After a few weeks of challenging commentary, upsetting messages, and a large number of graphic and threatening emails. Many of which included a lot of misunderstanding about our trek as well as where we have hiked and where we intend to hike in the future. Most of which seem to have a very poor comprehension of why diversity and accessibility are important and how they impact upon everyone’s ability to connect with nature. And all of which included a startlingly significant number of grammatical and spelling errors amid their rantings, ravings and demands that we quit our #hike4birds, apologize to all ‘Real Canadians’, and supplicate ourselves to them personally…..
Our answer is this : When it is responsible to do so, we are definitely, definitively, certainly, absolutely heading back out to continue trekking across Canada on The Great Trail. (I hope that is very clear)
As of this moment, we are done with trying to respond to all of the negative commentary, hyper critical blog responses, and nonsense emails that we have steadily received for the past 2 years (and especially in the past 21 days). We began this trek to inspire people to reconnect to nature by enjoying their local trails and birding possibilities from their own backyards to the boreal and to foster a positive view of our amazing nation and its wild spaces.
We know that we are not perfect, we are aware that we are not the best hikers, lightest trekkers, or top birders. I am not a gourmet camping chef, we are not gear masters, professional photographers, life listers or in the best of physical shape (though I am confused why each of these critiques means that we must quit our hike immediately). We are, as always, simply two ordinary Canadians privileged enough to be able to share in an extraordinary adventure. We are out here striving to connect people to nature and hoping to inspire those that come next and who will be the stewards of our environment and nation in the years to come. That seemingly small goal is what we chosen and taken to be our essential undertaking in this life.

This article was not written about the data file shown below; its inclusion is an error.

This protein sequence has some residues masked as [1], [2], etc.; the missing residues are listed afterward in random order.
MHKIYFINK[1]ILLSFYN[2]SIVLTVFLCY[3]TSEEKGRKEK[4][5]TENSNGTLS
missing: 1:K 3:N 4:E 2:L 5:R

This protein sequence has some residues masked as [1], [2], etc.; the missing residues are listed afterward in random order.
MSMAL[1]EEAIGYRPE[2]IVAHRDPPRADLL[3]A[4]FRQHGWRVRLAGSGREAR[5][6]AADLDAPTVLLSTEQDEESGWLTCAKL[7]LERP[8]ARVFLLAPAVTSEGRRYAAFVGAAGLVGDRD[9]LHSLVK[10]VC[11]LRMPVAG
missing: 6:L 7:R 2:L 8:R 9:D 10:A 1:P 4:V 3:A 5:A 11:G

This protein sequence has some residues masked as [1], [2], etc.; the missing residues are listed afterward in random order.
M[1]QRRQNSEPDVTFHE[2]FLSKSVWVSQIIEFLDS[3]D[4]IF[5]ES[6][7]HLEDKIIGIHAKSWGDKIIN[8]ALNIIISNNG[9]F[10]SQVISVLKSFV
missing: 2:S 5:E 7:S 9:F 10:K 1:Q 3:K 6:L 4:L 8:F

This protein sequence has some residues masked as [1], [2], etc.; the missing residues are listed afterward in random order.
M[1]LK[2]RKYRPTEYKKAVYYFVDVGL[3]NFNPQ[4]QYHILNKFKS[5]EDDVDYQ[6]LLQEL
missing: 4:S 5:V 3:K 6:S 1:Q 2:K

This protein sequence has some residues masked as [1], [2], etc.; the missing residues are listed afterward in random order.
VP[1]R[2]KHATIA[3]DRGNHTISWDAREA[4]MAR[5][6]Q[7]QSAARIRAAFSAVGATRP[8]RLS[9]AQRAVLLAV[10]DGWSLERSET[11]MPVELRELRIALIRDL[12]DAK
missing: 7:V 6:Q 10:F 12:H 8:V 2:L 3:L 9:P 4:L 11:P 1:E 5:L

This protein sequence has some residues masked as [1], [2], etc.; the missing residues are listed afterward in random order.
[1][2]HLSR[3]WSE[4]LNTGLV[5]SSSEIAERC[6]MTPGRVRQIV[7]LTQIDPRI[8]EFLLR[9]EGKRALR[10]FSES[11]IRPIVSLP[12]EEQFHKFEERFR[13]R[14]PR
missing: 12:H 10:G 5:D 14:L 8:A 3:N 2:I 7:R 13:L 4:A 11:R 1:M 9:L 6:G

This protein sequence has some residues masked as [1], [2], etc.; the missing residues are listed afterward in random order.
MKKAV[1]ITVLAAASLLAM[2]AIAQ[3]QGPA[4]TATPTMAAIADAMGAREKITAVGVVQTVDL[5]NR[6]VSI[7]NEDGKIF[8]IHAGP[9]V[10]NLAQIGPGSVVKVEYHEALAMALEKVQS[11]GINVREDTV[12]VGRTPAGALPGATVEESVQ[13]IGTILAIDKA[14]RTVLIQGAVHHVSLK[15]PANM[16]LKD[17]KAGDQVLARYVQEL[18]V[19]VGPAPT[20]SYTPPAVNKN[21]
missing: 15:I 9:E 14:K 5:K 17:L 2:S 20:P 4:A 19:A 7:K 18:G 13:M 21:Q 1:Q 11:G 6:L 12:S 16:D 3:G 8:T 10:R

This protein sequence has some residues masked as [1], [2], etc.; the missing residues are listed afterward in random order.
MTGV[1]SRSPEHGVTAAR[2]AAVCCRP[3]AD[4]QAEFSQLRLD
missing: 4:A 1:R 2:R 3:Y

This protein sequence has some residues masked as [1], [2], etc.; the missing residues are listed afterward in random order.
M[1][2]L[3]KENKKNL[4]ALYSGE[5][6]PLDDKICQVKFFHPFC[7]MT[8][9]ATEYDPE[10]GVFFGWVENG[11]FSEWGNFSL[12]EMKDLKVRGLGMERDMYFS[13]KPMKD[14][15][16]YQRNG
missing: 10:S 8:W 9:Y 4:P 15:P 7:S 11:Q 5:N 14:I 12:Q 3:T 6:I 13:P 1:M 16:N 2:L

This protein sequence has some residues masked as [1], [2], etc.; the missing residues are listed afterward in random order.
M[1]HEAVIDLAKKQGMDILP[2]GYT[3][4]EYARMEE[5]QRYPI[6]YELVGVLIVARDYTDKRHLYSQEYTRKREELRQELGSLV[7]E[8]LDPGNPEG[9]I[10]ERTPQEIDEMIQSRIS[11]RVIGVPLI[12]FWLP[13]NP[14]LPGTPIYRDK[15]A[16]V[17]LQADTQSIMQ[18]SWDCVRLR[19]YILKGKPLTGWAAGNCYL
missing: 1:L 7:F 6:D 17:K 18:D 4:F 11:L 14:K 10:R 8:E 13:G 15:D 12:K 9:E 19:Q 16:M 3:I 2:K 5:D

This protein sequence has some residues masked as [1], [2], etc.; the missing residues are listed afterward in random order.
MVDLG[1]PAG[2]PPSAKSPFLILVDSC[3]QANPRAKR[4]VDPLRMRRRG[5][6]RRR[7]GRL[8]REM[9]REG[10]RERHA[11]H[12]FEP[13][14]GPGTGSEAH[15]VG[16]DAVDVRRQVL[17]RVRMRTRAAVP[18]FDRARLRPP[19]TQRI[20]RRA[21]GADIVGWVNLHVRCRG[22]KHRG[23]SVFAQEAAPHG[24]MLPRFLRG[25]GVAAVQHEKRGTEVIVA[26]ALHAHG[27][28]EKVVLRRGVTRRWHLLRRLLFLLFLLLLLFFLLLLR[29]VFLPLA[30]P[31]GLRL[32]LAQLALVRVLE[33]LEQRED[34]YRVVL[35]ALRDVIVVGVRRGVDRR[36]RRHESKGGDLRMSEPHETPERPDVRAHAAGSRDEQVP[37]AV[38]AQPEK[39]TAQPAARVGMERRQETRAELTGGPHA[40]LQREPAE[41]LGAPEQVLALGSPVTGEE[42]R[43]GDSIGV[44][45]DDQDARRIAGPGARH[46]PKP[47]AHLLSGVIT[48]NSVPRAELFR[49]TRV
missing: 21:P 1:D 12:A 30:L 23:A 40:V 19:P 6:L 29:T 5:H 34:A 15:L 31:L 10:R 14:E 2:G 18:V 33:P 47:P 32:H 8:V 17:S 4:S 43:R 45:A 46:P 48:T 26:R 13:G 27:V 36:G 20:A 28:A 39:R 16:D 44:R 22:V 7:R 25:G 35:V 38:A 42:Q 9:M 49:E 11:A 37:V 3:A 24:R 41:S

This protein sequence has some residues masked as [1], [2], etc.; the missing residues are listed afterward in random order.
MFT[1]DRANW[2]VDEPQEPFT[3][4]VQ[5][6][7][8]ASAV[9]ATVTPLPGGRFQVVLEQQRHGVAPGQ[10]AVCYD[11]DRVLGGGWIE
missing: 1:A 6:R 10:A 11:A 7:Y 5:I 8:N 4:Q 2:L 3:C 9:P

We are fortunate to have the opportunity to share our experiences, our stories, and photographs with everyone who wants to participate.
Regardless of the emails we continue to receive we absolutely intend to continue on with our message of youth engagement to the outdoors through birding and citizen science while advocating inclusion, diversity, and accessibility to nature across Canada (simply because the outdoors are the heritage of EVERYONE).
The digital world has enough frustration and negativity in it for us to try to address it and hope to fix it. It is time we moved on and went back to our core ideals in sharing our nation – providing everyone who wants to see and experience Canada from the world’s longest trail that opportunity.
Thank you to everyone who sent the mountains of kind messages of support in this past week and for sticking with us this far! As always it is you who reminds us that Canadians coast to coast to coast are wonderful, carrying, kindhearted people. As a national we help our neighbors, build up our communities, and lend a helping hand even to strangers who we do not know. Our kindness and compassion are the ties that bind us and we must never lose sight of that simple reality.
We are constantly aware of the fact that we could never have gotten so far across Canada without the generosity and kindness of so many people across the country. In every way this is not our hike, but a trek which includes those amazing volunteers who have developed and those who maintain the trails of the nation, to those who have followed and supported us en route, to those who help us in each community that we pass through. It is your hike as much as it is ours.
With that said, while we might be temporarily halted in our advance westward, we still have a long and amazing way to go, and we look forward to sharing every step with you when we get back to the trail.